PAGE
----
Tom Colvin, CEO at the Animal Rescue League of Iowa stated, “The light is shining on bad actors in the dog breeding industry as a result of this action by the Department of Justice. A new approach of stopping them before animals suffer is long overdue. We are thankful to all our partners in putting an end to this operation specifically, and we look forward to making this a step toward large-scale change.”
"We are grateful to the Department of Justice for taking action to finally remove hundreds of animals from the horrifying cruelty and neglect that they were left to suffer in at the hands of this USDA licensed breeder,” said Robert Hensley, Legal Advocacy Senior Counsel for the ASPCA. “This shocking cruelty is a predictable result of the USDA’s customer service policy through which they substitute education and cooperation for enforcement, allowing the very animals they have a legal and moral obligation to protect to endure prolonged and extreme suffering. We thank Animal Rescue League of Iowa for stepping up to remove these animals from harm’s way, and we are proud to support their efforts.”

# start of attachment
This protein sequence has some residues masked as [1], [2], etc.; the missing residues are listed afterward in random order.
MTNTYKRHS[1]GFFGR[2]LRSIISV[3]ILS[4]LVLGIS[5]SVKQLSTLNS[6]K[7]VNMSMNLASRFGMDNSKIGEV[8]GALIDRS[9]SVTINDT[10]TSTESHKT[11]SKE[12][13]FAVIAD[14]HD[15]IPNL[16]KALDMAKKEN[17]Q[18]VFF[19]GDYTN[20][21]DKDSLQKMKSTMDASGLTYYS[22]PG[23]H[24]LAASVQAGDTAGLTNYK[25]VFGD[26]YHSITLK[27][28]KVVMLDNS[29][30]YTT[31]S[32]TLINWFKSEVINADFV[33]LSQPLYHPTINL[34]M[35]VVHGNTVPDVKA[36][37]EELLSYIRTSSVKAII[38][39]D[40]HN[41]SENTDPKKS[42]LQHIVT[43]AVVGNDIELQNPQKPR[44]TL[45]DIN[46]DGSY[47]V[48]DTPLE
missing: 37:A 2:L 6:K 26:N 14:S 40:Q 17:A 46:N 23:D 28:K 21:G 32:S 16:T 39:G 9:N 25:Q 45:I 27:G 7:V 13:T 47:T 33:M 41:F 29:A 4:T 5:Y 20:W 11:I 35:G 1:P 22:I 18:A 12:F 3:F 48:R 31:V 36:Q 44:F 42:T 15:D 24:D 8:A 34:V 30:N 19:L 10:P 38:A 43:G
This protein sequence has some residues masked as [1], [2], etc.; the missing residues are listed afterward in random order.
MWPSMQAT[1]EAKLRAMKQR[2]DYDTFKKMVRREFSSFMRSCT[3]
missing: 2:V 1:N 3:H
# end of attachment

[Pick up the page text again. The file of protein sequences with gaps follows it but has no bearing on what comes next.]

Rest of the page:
“Our hearts broke when we learned of the situation so many dogs are living through.” said Geoff Hall, Wayside Waifs’ President, “But thanks to donor support, we’re extremely grateful to have the ability to help our animal welfare colleagues save these dogs’ lives.”
The ARL, along with its partners, appreciates public support as they undertake one of the largest rescues in recent history. This has been a long process and all involved hope a light is shining onto a very large breeding issue in the state of Iowa and across the country.
About Animal Rescue League of Iowa
The Animal Rescue League of Iowa is Iowa’s largest nonprofit animal shelter, caring for thousands of pets each year. The ARL serves people and pets from across the state through pet adoption, humane education, pet behavior training, spay/neuter, animal cruelty intervention and much more. For more information, visit ARL-Iowa.org, @arliowa.
About Wayside Waifs